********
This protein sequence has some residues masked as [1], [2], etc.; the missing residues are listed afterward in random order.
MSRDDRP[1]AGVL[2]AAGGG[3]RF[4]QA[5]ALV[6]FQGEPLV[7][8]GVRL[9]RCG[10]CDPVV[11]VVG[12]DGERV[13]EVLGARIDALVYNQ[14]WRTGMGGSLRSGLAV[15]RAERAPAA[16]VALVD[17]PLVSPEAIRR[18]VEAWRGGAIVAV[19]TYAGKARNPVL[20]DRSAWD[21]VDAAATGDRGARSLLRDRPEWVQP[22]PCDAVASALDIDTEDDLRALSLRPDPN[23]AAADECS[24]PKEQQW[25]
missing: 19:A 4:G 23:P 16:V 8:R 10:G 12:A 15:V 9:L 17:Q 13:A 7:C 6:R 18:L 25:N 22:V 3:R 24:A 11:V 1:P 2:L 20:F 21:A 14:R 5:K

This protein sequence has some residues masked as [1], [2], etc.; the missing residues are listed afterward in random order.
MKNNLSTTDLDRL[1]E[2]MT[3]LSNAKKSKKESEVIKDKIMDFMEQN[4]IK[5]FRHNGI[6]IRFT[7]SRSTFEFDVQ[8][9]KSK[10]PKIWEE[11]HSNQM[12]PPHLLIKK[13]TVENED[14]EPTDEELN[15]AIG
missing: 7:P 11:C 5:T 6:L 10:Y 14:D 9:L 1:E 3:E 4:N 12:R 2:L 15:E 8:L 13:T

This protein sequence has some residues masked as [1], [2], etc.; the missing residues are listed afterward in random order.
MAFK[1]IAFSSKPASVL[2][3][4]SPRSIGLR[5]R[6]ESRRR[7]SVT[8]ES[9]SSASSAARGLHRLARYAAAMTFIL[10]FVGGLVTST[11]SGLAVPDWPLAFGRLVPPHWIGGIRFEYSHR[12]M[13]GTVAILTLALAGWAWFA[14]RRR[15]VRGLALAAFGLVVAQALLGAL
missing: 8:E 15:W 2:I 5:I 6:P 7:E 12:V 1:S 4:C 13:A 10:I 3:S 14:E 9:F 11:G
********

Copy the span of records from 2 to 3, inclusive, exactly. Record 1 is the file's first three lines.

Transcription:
This protein sequence has some residues masked as [1], [2], etc.; the missing residues are listed afterward in random order.
MKNNLSTTDLDRL[1]E[2]MT[3]LSNAKKSKKESEVIKDKIMDFMEQN[4]IK[5]FRHNGI[6]IRFT[7]SRSTFEFDVQ[8][9]KSK[10]PKIWEE[11]HSNQM[12]PPHLLIKK[13]TVENED[14]EPTDEELN[15]AIG
missing: 7:P 11:C 5:T 6:L 10:Y 14:D 9:L 1:E 3:E 4:N 12:R 2:L 15:E 8:L 13:T

This protein sequence has some residues masked as [1], [2], etc.; the missing residues are listed afterward in random order.
MAFK[1]IAFSSKPASVL[2][3][4]SPRSIGLR[5]R[6]ESRRR[7]SVT[8]ES[9]SSASSAARGLHRLARYAAAMTFIL[10]FVGGLVTST[11]SGLAVPDWPLAFGRLVPPHWIGGIRFEYSHR[12]M[13]GTVAILTLALAGWAWFA[14]RRR[15]VRGLALAAFGLVVAQALLGAL
missing: 8:E 15:W 2:I 5:I 6:P 7:E 12:V 1:S 4:C 13:A 10:I 3:S 14:E 9:F 11:G